University of Cincinnati Selects Design Team for New Lindner College of Business

On December 18, the University of Cincinnati announced that its new $100-135 million Carl H. Lindner College of Business facility would be designed by the Danish firm Henning Larsen Architects in association with Cincinnati-based KZF Design. The final building is expected to be paid for through a combination of private donation and university funds.

This continues the university’s Signature Architecture Program, in which renown architecture firms from around the world are selected to design new buildings on campus, typically with a local firm serving as the architect of record. In such an arrangement, the design architect typically leads the project from concept through the design development stage, in which the overall design intent for the building is established.

The architect of record (also sometimes known as the executive architect) then carries the project through construction documents and construction administration, assuming responsibility for the technical aspects of the project. Each party typically has some involvement over the entire course of the design and construction process, but the architect of record remains legally responsible for the project, including compliance with applicable building codes.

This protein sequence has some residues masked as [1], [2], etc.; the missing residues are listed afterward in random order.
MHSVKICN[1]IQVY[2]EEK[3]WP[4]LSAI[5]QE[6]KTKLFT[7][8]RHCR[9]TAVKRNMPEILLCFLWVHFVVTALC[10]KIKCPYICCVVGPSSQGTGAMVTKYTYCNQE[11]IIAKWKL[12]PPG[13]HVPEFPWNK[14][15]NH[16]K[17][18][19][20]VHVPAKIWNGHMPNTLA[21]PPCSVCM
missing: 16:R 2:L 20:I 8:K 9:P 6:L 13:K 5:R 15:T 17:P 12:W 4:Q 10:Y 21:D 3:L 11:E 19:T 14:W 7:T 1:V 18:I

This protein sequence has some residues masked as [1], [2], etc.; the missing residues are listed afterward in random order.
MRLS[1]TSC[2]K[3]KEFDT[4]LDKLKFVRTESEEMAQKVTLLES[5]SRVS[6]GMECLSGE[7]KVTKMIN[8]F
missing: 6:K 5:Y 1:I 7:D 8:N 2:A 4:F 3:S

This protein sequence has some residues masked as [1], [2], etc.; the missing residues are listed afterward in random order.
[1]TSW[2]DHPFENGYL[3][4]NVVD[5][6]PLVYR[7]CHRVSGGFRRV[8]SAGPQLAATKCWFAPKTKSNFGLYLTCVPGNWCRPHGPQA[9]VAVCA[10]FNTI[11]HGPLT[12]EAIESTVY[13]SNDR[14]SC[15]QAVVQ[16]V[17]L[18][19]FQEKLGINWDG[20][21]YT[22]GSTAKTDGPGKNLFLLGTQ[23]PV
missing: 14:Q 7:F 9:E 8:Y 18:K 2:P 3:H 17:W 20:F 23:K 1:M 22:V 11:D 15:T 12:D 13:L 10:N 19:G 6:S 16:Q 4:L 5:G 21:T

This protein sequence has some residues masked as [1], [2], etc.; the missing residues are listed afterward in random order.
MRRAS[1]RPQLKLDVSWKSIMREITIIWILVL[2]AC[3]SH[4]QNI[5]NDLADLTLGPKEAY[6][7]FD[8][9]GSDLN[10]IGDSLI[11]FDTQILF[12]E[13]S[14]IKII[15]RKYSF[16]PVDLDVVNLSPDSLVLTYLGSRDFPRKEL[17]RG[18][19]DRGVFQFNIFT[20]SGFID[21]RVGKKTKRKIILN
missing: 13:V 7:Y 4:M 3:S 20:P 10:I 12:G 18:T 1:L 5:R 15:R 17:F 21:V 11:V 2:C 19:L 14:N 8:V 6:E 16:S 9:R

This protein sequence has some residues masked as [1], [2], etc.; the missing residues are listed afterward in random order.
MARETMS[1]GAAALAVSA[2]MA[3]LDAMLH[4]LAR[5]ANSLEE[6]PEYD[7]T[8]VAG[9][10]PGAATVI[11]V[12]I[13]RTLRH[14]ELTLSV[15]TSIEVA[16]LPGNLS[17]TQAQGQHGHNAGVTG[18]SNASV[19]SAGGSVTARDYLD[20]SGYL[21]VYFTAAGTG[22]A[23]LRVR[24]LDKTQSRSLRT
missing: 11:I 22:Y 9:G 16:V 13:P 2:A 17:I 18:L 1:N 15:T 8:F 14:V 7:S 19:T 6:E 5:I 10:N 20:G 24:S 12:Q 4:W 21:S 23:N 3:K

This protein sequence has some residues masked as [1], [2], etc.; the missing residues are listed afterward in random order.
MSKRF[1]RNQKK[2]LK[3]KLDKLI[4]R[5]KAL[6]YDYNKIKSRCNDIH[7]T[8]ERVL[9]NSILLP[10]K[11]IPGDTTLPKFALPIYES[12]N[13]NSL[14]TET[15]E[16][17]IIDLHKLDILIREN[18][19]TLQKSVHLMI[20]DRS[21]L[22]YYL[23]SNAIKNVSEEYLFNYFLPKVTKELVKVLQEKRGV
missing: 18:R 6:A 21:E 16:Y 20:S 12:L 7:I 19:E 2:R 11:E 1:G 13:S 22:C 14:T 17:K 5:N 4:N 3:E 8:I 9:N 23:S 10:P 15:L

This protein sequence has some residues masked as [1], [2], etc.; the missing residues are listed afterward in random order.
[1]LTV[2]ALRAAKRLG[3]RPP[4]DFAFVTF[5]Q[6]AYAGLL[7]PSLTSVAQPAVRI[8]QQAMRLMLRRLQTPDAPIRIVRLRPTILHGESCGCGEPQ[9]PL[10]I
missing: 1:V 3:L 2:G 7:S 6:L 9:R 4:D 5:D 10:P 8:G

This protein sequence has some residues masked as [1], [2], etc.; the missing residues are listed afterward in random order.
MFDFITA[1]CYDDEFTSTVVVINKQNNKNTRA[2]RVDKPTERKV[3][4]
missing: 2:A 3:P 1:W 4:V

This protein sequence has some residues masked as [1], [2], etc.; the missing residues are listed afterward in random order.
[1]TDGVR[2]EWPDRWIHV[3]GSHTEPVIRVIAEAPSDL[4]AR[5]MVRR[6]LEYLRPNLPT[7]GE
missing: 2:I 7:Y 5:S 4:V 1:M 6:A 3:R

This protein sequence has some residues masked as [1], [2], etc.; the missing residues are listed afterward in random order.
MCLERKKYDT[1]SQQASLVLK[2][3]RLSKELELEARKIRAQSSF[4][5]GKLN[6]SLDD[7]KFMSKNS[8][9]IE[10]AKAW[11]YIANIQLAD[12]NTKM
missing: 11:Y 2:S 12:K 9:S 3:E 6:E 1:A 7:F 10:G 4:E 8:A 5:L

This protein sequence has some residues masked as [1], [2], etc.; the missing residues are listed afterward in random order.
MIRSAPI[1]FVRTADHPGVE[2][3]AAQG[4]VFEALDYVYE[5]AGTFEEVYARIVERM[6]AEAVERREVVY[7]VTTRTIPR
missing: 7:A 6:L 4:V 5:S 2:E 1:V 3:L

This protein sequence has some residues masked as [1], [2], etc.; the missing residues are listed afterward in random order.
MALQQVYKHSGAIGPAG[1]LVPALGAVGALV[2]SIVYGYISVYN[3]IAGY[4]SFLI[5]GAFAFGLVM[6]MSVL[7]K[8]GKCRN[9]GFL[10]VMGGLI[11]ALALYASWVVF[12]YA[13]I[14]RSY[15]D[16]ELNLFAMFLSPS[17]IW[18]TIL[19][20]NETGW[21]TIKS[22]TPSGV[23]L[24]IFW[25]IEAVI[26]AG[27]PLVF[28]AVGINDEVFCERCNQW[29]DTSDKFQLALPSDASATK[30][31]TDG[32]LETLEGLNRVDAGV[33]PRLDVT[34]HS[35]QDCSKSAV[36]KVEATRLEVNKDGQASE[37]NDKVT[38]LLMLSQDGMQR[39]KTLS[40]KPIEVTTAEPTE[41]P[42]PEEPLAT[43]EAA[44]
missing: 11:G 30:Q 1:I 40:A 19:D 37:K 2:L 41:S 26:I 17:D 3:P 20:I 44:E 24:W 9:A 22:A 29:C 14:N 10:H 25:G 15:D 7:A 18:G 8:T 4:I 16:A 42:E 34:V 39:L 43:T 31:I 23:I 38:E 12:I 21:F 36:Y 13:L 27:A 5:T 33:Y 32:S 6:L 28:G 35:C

This arrangement is common when the project is located outside the design architect’s own geographic region, and/or if the project type is outside the design architect’s usual area of expertise. For example, New York-based Architecture Research Office recently collaborated with Heery International, an Atlanta-based firm with a strong portfolio of athletic facilities, on the design of the new West Pavilion at Nippert Stadium.